Chameleon Army: Moyoco Anno

So much of my time on my last trip to Japan was spent in bookstores. I think I was in a bookstore at least once a day, and usually not the same one twice. I tell myself that this is because reading books—Japanese books in particular—is my job, and so I have to spend all this time noodling around in aisles packed full of books. And this is true. But it’s also true that I love hanging out in bookstores, and that my friends also love hanging out in bookstores. It seemed only natural that we would do so together.

This time, it was me and my friend C. doing so together. Although it’s not usually something we talk about that much, we spent a lot of time discussing manga this go round. Maybe because she was being kind enough to let me pepper her with questions about the translation I was working on (Fallen Words, out this spring!), manga was on the table in a way that it usually wasn’t between us. So much so that nearly every outing together involved at least a brief stop at a bookseller so one of us could show the other that manga mentioned over dinner.

We have very different tastes though, with C. tending towards more ladies’ stuff, pages of women living their lives in ways that generally parallel reality, with a style of art she calls “non-distracting”—soft, rounded, nothing too distinctive in any way. And me, well, I love the stylized yon-koma of Ekoda-chan, and the over-the-top exaggeration of Papa Fell in Love Again. But I picked up one or two of the more interesting-looking things she pointed out just to try them, only to put them down halfway through. They weren’t bad, just too much on the ten-ways-to-get-that-man side of things for me. I don’t really care about women putting on makeup and having sexy problems.

But as a going-away gift, she slid a bookstore-paper-cover-wearing volume across the table at me, one of her favourite artists and she hoped I loved her too. Chameleon Army by Moyoco Anno. And flipping through it, I have to admit I was kind of put off by it. There are a *lot* of giant, exaggerated facial features, like hyper anime faces, in these pages, which I found kind of awkward and unpleasant at first. Plus so many close-ups of ladies’ eyes and their many, many eyelashes! And the first story, “Chameleon Army”, seemed to be just another tale of hot girl vs. dowdy girl at the office. But then dowdy girl sort of single white females hot girl and usurps her place, before moving onto greener pastures entirely. A new hot girl is hired, and the former hot girl sees her chance. The characters are surprisingly well fleshed out, and you actually care about Nitta (original hot girl) by the story’s end. As an added bonus, Anno manages to squeeze in a wicked critique of Japanese society and its treatment and expectations of women.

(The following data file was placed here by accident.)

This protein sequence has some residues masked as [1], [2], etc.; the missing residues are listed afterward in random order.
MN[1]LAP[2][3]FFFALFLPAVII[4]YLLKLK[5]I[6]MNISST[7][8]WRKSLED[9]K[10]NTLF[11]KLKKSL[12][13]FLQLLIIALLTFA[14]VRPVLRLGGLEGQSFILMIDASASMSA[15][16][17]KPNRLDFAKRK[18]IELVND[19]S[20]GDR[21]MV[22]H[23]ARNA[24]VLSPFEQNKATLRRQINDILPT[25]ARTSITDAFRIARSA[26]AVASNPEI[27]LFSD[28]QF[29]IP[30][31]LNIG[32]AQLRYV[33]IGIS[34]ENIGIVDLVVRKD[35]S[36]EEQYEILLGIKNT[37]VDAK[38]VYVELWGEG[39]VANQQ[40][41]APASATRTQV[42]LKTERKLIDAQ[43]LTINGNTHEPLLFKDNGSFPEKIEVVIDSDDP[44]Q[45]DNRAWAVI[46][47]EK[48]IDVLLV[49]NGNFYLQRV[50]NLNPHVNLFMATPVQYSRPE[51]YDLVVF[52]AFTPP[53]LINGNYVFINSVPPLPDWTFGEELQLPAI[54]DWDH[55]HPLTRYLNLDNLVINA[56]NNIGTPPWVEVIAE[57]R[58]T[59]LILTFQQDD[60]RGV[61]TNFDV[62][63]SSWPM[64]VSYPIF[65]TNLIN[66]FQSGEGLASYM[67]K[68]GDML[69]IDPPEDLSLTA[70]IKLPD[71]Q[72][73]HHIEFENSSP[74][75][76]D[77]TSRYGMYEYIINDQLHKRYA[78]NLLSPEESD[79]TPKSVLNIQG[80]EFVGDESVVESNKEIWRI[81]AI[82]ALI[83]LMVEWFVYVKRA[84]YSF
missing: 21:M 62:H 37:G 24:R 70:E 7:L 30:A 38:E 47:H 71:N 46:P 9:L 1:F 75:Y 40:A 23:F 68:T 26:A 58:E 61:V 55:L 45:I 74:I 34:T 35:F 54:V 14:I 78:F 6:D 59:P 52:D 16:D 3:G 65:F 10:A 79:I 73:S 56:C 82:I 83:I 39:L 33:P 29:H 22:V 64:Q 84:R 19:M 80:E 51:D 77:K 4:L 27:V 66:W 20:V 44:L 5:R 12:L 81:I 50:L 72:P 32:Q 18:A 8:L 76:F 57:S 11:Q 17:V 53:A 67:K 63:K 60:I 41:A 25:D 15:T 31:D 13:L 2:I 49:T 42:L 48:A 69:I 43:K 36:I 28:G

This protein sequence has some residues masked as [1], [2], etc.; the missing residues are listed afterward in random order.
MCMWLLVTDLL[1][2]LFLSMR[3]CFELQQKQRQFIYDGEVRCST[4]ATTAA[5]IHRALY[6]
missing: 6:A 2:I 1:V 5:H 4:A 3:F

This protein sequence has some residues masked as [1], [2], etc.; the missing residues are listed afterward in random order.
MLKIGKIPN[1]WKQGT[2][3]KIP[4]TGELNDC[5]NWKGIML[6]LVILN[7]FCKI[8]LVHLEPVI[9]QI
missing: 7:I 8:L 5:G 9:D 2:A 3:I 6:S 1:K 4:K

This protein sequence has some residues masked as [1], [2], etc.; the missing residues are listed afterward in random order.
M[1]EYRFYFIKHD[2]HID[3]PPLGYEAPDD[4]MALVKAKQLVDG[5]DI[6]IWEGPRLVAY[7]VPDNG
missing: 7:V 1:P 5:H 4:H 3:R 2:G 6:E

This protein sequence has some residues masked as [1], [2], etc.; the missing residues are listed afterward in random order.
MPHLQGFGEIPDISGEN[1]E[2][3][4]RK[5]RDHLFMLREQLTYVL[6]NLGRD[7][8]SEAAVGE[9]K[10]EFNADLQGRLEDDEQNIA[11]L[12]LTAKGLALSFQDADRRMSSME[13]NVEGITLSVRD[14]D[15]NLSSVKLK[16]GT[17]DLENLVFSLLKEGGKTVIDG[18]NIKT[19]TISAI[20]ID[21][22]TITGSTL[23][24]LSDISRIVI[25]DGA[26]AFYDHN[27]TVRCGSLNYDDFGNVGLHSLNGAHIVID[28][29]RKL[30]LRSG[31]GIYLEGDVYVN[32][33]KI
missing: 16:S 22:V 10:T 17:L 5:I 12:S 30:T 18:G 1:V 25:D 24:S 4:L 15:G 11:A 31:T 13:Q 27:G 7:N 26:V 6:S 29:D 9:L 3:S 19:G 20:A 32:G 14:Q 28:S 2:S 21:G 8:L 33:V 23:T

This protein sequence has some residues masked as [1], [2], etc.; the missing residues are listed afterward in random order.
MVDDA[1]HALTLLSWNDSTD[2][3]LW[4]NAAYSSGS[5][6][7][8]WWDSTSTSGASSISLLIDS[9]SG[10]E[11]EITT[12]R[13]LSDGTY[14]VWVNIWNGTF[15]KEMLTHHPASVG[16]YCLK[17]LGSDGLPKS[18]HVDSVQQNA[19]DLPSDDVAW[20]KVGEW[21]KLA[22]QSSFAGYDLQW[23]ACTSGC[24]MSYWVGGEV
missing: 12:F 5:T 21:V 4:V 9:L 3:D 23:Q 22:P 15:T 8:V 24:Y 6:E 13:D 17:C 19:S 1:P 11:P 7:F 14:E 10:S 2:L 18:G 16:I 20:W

The more I read, the more her lanky ladies grew on me, with their oversized lips and enormous eyes. And the funnier the situations and stories seemed. Like “Prince of the Night”, a pair of stories that revolve around a mysterious man who, wishing “only to see every woman smile with happiness”, shows up at critical moments in the lives of women to make their dreams come true. With a lead-in like that, you’re expecting some kind of Prince Charming type stuff, but instead you get women struggling with their careers, what they want and what’s expected of them. And this Prince of the Night doesn’t carry them off into the sunset, but rather gives them the momentary support they need to become stronger so that they can keep fighting for what they really want.

And I started to notice more of the details in Anno’s work, the gestures she gives to her characters, the nighttime cityscapes they frequently inhabit. She moves from extremely detailed to the barebones of a sketch from panel to panel in a way that’s really effective at conveying not only the action but also the emotional intensity of any given moment.